PRAIRIE TRIP PART 5
Saturday afternoon we departed from Alan and Roselle, and drove to Iola Kansas where we had dinner in a colorful small town restaurant, and spent the night.
Sunday morning we decided to explore the town, and we went to the heart of town, and this is what it looked like around 11 AM. The streets were almost deserted!
We stopped to read about General Funston.
This is the Funs ton house.
Then we found this historic landmark -- One of the earliest jails built in the state. Apparently there was public unrest because there were no jails, and the criminals had to be kept in boarding houses at the county's expense, and all the criminals were laughing. So around 1865 there was an election to approve $8000 to build a jail. It was bitterly fought, but passed. They built this state of the art two story jail using the local limestone, and proudly announced that no one would ever escape again. Within a month some prisoners cut the iron bars and 4 escaped! Later a prisoner made an "involuntary escape" when a mob broke in to the jail and dragged him our and hanged him!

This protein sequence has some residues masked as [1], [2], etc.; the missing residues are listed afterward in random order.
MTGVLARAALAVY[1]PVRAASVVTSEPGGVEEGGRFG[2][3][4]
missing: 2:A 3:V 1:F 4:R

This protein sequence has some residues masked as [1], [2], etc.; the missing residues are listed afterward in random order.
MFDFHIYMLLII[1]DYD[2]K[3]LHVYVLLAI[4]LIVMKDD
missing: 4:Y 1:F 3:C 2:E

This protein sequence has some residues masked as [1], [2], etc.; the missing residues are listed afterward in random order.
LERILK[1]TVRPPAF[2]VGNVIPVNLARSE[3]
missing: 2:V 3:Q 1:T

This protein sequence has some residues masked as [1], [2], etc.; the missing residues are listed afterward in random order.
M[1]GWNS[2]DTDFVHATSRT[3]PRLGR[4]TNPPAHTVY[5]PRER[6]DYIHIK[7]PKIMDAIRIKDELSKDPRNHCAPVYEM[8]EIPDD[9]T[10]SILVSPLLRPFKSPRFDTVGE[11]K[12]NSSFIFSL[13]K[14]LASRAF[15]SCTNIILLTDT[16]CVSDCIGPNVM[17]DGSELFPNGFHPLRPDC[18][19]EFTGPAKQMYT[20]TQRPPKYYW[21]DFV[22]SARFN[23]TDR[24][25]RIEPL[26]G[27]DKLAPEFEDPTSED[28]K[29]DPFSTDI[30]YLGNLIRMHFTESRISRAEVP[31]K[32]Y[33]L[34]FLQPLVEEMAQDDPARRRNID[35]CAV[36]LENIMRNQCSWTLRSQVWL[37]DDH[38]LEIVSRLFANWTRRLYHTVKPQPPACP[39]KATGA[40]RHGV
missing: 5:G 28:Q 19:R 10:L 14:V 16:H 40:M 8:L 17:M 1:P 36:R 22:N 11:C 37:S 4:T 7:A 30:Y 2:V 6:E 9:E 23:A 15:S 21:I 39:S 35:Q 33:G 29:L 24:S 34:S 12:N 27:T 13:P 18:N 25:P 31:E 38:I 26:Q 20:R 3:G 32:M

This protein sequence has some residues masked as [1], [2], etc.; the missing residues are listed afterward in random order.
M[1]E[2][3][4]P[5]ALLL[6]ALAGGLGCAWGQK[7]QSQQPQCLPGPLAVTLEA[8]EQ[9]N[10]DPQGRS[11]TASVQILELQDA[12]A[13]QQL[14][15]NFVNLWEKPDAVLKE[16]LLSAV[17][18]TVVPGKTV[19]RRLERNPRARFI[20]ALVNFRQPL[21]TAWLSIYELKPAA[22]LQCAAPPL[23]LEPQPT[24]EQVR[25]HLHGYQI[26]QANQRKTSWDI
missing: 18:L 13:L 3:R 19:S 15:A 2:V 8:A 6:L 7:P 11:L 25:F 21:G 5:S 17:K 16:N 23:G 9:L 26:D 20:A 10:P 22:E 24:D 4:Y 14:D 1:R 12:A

We stopped at a roadside rest and found this nice display of the tall prairie grass, with the wild native sunflower growing in it's midst. Note that the sunflower is the state flower of Kansas
We drove through Independence, Kansas on our way to see this house, which is a reconstruction of the famous "LITTLE HOUSE ON THE PRAIRIE" made famous by LAURA INGALLS WILDER'S famous series of books about her childhood growing up in the mid west. Marie's goal for this trip is to see as much of the Laura sites as she can.
The inside of the one room cabin. It also has one window, one door, and one fireplace. It was very cozy!
The fireplace is behind Marie.
This is a replica of the "Little Shepherdess" describe in the books, sitting on the simple mantelpiece.
This cat seemed very happy here by the front door.
This is tough to read, but it gives an indication of how much her father loved to move on to new places. I think that she wrote nine books in the series.
Another view of the "LITTLE HOUSE ON THE PRAIRIE"
The site is privately owned and they have brought in this old school, and an old post office building to enhance the experience.
Inside the school house. Teachers in those days had to teach all grades.
After we finished here we drove East into southern Missouri to the town of CARTHAGE, MO.